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Bombay high court allows sale of meat in Mumbai on Sep 17

Bombay high court allows sale of meat in Mumbai on Sep 17

The Bombay high court in some tough talking stopped the ban imposed by Maharashtra government on sale of meat on September 17 in Mumbai, during Paryushan, a period of fasting for Jains.

The HC however did not lift the ban on abattoirs on that day. The meat sale ban was lifted only for Mumbai though and will be implemented in the rest of the state.

The HC bench of Justices Anoop Mohta and Amjad Sayed came prepared with the order and said they have prepared and drafted several issues which will be heard and decided later.

The judges said, “We are with you on sentiments but are clear on law,” and added that the policy of the BMC which it said was not implemented consistently appeared illogical.

On Friday, the first victory for activists of fundamental rights and butchers came after a day-long civic and courtroom drama when the BMC which faced tough questions and criticism from the high court and the Shiv Sena did away with the restriction on slaughter and sale on September 13 and 18.

The BMC ban was in addition to the two days — September 10 and 17 — imposed on the entire state by the BJP government. The state and the BMC both drew its powers from a 2004 circular of the state that allowed for ban on slaughter at Deonar abattoir and on sale of meat on designated days during the Jain fast. The state advocate general Anil Singh had defended the two day ban as a “justified reasonable restriction” and said the BMC added its own days following an appeal made to it by the Jain community leaders on August 27.

The BMC counsel N V Walawalkar on Monday reargued the case for an hour. But to no avail. He had on Friday admitted that ban on meat sale was on only since last year, attempted to justify the ban by saying that shops need to be shut if the abattoir is shut, “to prevent sale of illegal meat which could be contaminated.”

The judges who since morning had been questioning the ban in a cosmopolitan city like Mumbai, said, “There is a progressive look to Mumbai. These are regressive steps.”

Justice Mohta said, “All these years you only banned slaughter not sale. How can you take this decision at the 11th hour? We understand the sentiment part. But Purchase is an independent choice… It could be from packaged meat?”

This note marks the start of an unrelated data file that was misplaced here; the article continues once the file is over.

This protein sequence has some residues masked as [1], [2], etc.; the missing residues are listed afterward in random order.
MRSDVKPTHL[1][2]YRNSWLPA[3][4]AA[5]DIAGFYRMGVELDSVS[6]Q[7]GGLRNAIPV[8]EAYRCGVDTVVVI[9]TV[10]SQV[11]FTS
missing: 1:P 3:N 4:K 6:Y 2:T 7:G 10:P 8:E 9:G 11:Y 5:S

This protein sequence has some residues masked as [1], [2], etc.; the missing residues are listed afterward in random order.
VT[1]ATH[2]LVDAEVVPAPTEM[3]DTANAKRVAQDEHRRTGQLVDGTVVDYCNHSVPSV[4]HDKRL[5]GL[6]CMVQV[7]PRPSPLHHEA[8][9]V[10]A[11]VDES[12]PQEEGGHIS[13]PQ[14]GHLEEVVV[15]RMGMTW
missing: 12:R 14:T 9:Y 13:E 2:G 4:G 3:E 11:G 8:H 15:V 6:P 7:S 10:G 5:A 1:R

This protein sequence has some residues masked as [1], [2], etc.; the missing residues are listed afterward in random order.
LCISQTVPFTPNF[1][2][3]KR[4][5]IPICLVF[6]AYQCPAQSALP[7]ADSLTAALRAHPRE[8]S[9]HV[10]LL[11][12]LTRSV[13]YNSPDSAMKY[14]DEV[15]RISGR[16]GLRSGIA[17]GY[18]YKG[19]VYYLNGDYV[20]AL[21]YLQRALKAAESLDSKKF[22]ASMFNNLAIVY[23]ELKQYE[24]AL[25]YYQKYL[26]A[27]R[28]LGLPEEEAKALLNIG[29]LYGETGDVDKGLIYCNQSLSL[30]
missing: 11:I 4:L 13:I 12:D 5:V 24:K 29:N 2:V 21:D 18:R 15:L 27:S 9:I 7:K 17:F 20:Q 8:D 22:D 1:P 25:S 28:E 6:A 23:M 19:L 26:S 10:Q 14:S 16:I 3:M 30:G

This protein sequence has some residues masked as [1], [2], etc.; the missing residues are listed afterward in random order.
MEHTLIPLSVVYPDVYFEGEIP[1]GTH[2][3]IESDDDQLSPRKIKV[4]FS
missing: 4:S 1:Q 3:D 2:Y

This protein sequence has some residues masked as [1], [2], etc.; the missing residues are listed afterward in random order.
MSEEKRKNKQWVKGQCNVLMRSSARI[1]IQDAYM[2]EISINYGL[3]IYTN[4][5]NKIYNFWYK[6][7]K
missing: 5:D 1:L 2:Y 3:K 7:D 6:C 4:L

“Traders know to preserve their products. Technology is available in the market… Can you go beyond the directive of the State Government?” asked the judges to the BMC. They expressed their concern at the manner in which the ban was brought on, without any notice to the public. “What happens to small traders who have some left over meat?… You have selected only four days out of 9, the others you permit even the abattoir to function.”

On August 27, Vishwamaitri Trust – a Jain trust lead by two BJP MLAs Raj Purohit and Atul Bhatkhalkar and a few BJP corporators met the municipal commissioner Ajoy Mehta, seeking a ban on meat on all the eight days of Paryushan – just like it was imposed on September 4 this year in case of Mira-Bhayander. Following an uproar, the eight-day ban by Mira-Bhayandar however was revoked and only a two-day ban as decided by the state was implemented.

The ban in Mumbai had remained for four days prompting a petition by the Mutton Dealers Association to challenge its validity and the government’s intent. Counsel for the dealers Zubin Behram Kamdin had succinctly argued that the ban violated fundamental rights of equality and trade and cannot be invoked on a mere request from a particular community in defiance of Constitutional guarantees. The HC bench seemed to agree and said, “While a one or two-day ban appeared reasonable, why were two days added?”

It also asked the state why it was silent on the difference in number of ban days imposed by Mira Bhayandar civic body and BMC. “Should you not come out with a policy?” asked Justice Mohta who also questioned how “fish and eggs” were not banned? “Are they not non-veg?”

The BMC said ban on chicken was only added since 2014. The abattoir was shut however for one day during Paryushan since 1964 and a second day was added by a 1994 civic resolution. The HC allowed an intervention plea by a Trust to support the ban, poultry breeders welfare association and an advocate Ejaz Nakvi to oppose. Vikram Nankani for the poultry breeders said that Poultry is distinct from “animal” and “animal meat” as the state circular says cannot cover chicken.

Singh said, “Consumption is not banned. Meat in a refrigerator can be cooked. The ban is keeping in mind the principle of Ahimsa practiced by the Jains.”

The HC bench said, “Ultimately, there are various ways it can be regulated.

In this commercial world, an import export world, how can you prohibit sale? We have to change our attitude in view of globalisation.”


( Source – PTI )


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